Kids learn what to look for at junior police academy

EVERETT — It took only a few questions for the witness to admit she’d heard gunshots.

“Officer” Michael Barbee already had seen the liquor stashed in the empty locker at Eisenhower Middle School in south Everett on Tuesday.

He had seen the knocked over trash can, and the discarded purse, reported stolen just hours before.

And now, he had gunshots. He sighed aloud.

“We got a crime here, a crime scene here,” the 13-year-old said.

Barbee was one of about 20 middle- and high-schoolers who spent this week learning about police work at the annual Everett Police Department Junior Police Academy.

The educational day-camp is part of the department’s “Project Impact,” which aims to help police make positive connections with young people in the community.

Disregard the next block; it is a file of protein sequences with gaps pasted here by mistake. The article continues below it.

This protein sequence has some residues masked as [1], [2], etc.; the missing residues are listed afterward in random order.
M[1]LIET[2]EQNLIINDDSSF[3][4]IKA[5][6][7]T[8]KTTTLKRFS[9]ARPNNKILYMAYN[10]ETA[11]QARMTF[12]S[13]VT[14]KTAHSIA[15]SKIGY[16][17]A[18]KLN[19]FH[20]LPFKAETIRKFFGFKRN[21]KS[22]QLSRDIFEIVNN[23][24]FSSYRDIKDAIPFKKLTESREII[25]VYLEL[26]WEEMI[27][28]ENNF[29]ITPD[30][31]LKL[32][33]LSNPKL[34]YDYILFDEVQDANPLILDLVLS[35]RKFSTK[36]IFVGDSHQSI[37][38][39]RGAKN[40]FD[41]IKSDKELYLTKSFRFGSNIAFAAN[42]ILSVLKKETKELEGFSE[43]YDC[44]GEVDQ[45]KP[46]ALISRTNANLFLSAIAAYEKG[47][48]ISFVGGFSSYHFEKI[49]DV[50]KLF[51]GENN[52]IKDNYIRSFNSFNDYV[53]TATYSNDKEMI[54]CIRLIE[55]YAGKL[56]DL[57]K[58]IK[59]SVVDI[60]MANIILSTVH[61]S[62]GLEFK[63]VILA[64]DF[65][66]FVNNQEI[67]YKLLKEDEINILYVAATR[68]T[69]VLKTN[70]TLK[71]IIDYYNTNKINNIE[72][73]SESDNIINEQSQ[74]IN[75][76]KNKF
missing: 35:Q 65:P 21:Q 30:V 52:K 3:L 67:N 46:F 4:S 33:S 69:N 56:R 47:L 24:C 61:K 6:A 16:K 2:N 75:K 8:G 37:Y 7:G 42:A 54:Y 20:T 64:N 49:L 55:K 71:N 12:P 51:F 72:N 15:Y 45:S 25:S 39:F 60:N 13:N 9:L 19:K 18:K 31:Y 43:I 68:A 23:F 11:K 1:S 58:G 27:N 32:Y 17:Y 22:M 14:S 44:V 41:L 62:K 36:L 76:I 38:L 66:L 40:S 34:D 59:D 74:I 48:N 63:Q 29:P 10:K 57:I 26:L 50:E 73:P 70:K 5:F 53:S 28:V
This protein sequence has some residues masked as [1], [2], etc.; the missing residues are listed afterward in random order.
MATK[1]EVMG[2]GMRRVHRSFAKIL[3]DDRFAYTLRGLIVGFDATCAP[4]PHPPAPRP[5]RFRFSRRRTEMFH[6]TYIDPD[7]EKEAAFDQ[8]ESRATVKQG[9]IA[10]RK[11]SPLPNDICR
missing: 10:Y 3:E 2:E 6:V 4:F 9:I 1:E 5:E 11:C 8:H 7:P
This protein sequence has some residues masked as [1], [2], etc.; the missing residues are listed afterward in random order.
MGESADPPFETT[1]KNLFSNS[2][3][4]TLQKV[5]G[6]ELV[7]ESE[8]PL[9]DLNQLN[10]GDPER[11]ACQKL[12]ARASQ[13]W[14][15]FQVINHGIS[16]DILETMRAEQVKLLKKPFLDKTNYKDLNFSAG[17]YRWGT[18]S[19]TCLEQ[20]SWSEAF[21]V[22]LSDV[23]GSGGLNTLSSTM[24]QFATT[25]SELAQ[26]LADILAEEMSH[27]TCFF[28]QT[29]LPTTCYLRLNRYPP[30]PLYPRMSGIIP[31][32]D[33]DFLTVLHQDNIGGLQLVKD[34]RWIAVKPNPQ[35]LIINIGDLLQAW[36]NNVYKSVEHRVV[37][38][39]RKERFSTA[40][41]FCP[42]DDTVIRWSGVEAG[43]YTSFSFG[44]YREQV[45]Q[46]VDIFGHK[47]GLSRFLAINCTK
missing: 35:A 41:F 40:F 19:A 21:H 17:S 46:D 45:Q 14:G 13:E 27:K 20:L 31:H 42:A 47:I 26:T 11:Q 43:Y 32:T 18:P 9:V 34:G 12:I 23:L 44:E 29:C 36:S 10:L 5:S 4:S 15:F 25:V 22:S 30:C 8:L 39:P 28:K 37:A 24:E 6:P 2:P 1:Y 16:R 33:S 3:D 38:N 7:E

On Tuesday at the academy, that meant teaching kids about how police patrol beats, and how to look for anything askew.

A beat cop must know what doors should be closed, what lights should be off and who should be where and when, Eisenhower school resource officer Shea Alexander told the students.

Their first day on patrol, the kids got a murder.

The clues were scattered down the hall and out onto the basketball courts.

They grilled witnesses about a potential suspect.

“Is he a bad guy? Like, does he do stuff?” student Harrison Buck asked. “Has he ever gotten into trouble with the police?”

In the cafeteria, the students found bloody footprints on butcher paper leading up to the stage, and a dead body, played by a mannequin.

One student measured the bloody footprints with his hands and then compared the hand-measurement against his friends’ shoes.

After they checked out the crime scene, the kids went back to the library to huddle.

Participants for the Junior Police Academy are chosen by Everett school-resource officers in the Everett and Mukilteo school districts, youth services Sgt. Tim Reeves said.

He listened as the students swapped theories about the suspect in their killing, and his motives.

“Yesterday, they didn’t know each other,” Reeves said. “Today, they’re working as a team.”

Rikki King: 425-339-3449;

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